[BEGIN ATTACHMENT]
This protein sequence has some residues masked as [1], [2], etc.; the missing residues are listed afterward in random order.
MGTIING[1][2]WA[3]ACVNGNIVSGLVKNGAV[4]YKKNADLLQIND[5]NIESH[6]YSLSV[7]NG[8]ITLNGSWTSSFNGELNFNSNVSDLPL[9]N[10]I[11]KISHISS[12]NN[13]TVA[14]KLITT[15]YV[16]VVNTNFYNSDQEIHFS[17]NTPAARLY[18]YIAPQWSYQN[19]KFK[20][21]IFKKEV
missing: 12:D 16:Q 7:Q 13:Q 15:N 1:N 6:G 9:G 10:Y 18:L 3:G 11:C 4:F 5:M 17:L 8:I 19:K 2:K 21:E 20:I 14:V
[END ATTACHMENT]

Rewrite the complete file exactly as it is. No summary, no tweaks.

This protein sequence has some residues masked as [1], [2], etc.; the missing residues are listed afterward in random order.
MGTIING[1][2]WA[3]ACVNGNIVSGLVKNGAV[4]YKKNADLLQIND[5]NIESH[6]YSLSV[7]NG[8]ITLNGSWTSSFNGELNFNSNVSDLPL[9]N[10]I[11]KISHISS[12]NN[13]TVA[14]KLITT[15]YV[16]VVNTNFYNSDQEIHFS[17]NTPAARLY[18]YIAPQWSYQN[19]KFK[20][21]IFKKEV
missing: 12:D 16:Q 7:Q 13:Q 15:N 1:N 6:G 9:G 10:Y 18:L 3:G 11:C 4:F 5:M 17:L 8:I 19:K 2:K 21:E 20:I 14:V